In part one we looked back at an article published 10 years ago in Wavelength where we asked various industry experts to predict who were the likely up and coming QS contenders. Read it here.
Here in part two we’ll gaze deep into our crystal ball and, with the help of a few current industry big hitters, throw out some predictions as to who the the future starts of British surfing will be. The most common thread that ran through the stories of those featured in the previous article was a move towards a free surfing career, rather than a competition driven one, and much points to this continuing over the next decade. As well as huge amount of natural talent navigating the current competitive sphere requires some very specific personality traits, including an unwavering amount of drive and competitiveness, which done’t always reside in those who chose surfing as their main passion. To gain the necessary support requires a sufficient amount of self belief to convince a company to shell out thousands of pounds on sending you round the world to compete, where before you reach the highest level, you will be part of a large field and seen by relatively few spectators. Naturally then, companies may well prefer to pay a British freesurfer’s travel expenses, which often just amount to a yearly trip to Indo and a few jaunts around Europe.
It is clear a lack of decent competitive infrastructure in Britain also plays a role in our current professional contingents lean towards free surfing. Joel Gray, who runs coaching outfit Surfsolutions, was one of many industry experts to outline this argument, identifying that we need to start by trying to catch up with Europe, in terms of quality and quantity of competitors, if we want to see competitive success from our young Brits in years to come: “The WSL Pro Junior switch to U18 can only be a positive thing as it will hopefully expose Brit juniors from 14 upwards to that tour and that level of performance and a peer group that is a match for any globally. I hope the current set ditch the focus on Brit comps and put resources and focus into keeping up with the French, Spanish, Belgium, Portuguese shredders. And wouldn’t it be great if there was a WSL Pro Junior on British beaches. That would be so much more valuable than the current failing Tour and clogged up summer slop contest schedule.”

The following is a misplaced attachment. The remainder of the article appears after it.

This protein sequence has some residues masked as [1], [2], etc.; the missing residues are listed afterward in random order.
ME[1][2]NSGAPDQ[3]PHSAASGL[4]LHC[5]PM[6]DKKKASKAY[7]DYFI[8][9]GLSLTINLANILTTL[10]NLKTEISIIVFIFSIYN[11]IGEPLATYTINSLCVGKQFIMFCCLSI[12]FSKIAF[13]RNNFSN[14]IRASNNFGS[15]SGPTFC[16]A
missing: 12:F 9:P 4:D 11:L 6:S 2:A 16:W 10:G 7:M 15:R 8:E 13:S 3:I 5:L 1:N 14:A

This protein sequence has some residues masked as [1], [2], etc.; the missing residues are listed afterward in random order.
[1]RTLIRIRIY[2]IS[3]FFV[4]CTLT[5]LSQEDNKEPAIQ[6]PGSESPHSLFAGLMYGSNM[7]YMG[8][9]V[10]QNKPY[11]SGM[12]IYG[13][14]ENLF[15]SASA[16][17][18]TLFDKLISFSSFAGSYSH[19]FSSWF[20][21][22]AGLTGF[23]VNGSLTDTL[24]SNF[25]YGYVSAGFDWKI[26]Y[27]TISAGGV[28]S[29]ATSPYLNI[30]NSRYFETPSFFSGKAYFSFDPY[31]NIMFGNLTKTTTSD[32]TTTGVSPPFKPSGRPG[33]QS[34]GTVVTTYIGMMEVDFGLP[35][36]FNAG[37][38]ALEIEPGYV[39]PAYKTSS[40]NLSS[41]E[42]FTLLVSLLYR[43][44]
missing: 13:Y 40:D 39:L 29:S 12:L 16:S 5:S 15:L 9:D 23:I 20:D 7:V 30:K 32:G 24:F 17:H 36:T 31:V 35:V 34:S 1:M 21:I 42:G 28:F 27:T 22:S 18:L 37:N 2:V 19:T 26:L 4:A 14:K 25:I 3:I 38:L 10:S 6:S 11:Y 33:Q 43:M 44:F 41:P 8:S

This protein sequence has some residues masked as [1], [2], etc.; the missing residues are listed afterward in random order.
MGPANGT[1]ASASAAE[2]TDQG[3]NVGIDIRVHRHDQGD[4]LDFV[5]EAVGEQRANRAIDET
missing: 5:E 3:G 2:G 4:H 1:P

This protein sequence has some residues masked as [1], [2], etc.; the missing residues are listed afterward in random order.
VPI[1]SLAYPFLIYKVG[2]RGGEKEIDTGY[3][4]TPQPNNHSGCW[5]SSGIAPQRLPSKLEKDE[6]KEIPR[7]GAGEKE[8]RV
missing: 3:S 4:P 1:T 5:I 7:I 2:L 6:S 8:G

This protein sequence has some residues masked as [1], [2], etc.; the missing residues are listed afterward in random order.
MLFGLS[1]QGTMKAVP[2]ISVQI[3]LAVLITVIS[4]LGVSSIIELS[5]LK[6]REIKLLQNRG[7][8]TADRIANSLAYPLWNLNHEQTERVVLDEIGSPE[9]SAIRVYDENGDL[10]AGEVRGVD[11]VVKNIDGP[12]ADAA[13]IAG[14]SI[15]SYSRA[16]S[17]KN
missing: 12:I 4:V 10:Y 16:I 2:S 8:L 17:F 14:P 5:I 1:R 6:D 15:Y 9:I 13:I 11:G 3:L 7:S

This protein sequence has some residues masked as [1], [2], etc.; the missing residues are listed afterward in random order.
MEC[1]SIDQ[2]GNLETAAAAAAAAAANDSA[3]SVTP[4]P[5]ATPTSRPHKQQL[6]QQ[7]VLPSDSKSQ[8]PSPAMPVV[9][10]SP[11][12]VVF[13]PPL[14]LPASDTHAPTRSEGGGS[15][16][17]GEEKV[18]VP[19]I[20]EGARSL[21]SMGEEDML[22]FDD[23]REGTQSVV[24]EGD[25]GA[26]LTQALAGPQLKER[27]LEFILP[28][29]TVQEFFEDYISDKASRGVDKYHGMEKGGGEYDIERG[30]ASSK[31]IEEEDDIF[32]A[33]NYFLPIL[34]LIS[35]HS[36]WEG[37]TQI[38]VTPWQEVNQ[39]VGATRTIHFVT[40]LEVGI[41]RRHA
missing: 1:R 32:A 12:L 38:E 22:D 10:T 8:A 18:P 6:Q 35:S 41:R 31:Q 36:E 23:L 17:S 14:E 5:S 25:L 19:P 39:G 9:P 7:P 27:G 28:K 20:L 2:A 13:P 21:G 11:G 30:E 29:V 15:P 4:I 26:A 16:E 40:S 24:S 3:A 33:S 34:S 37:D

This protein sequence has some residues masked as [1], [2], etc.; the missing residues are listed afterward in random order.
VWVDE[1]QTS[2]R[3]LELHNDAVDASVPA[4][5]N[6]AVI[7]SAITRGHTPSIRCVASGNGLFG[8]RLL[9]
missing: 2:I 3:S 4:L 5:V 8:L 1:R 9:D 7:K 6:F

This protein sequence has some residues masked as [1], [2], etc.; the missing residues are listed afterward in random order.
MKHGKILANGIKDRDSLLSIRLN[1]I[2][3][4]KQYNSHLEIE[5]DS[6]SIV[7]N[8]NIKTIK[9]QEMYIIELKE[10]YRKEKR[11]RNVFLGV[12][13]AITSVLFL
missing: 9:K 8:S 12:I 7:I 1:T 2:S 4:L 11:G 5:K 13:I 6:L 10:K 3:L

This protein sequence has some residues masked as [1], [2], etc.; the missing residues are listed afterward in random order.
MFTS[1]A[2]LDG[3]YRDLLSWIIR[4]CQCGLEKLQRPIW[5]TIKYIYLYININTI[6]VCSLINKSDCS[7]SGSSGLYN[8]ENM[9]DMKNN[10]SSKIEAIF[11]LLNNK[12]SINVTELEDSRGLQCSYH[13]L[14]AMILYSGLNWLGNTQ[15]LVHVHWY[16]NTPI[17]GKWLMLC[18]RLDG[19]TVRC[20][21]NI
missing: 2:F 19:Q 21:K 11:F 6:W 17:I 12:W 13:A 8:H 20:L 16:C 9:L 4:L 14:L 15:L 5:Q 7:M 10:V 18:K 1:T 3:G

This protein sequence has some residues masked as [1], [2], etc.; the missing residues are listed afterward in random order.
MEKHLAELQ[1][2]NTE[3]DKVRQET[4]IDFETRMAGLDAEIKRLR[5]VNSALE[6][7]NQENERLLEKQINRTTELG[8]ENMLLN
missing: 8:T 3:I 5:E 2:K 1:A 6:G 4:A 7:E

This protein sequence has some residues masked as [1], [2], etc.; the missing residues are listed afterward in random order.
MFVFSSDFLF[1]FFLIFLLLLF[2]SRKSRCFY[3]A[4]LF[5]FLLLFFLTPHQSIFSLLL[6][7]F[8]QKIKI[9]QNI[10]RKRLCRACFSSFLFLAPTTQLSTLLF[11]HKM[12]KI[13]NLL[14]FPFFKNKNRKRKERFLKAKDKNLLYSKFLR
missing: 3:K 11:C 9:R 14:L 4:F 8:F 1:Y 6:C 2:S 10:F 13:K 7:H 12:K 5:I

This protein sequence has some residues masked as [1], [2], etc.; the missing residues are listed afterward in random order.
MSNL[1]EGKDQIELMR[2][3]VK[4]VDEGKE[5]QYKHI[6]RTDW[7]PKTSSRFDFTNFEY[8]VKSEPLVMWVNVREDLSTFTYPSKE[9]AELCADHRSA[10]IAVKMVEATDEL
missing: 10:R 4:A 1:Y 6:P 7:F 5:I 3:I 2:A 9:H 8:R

Nick Rees, operations manager at Surfing GB, also agrees there is currently not a good enough system in place to give kids the opportunities they need, particularly to achieve competitive success. However with Surfing’s inclusion in the 2020 Olympics and lots of work going on behind the scenes by Surfing GB to inject more funding into youth development in the sport, the organisation hopes this could all be about to change.
When it came to throwing out some names for the under 12’s there was a consensus among our respondents that whilst there were a few in the upper end of the age category who were worth watching (namely Sam Hearn, Bertie Norman & Thomas Reeves) the most exciting prospects come from the generation just below them. “There’s more under 10’s surfing through winter now than ever before and more kids who’ve got active and interested surf parents” said Joel, throwing a specific mention to the sons of European champs Ben Baird and Ben Skinner, selections which British pro’s Oli Adams & Sam Lamiroy also concurred with. Here’s Oli’s take: “I was just on holiday in France with Lucas” who is Skindog’s 8 year old son and Oli’s nephew “and something just clicked with his surfing. I could see a future star in the making. He already does massive airs on a skateboard and he was surfing really fast with carves, reos and even popping rad little airs. However he could go down any route as skating is his first love so it’s hard to predict, but exciting to see what happens”. Realistically, the group agreed, it is this generation that is most likely to produce a WCT level surfer.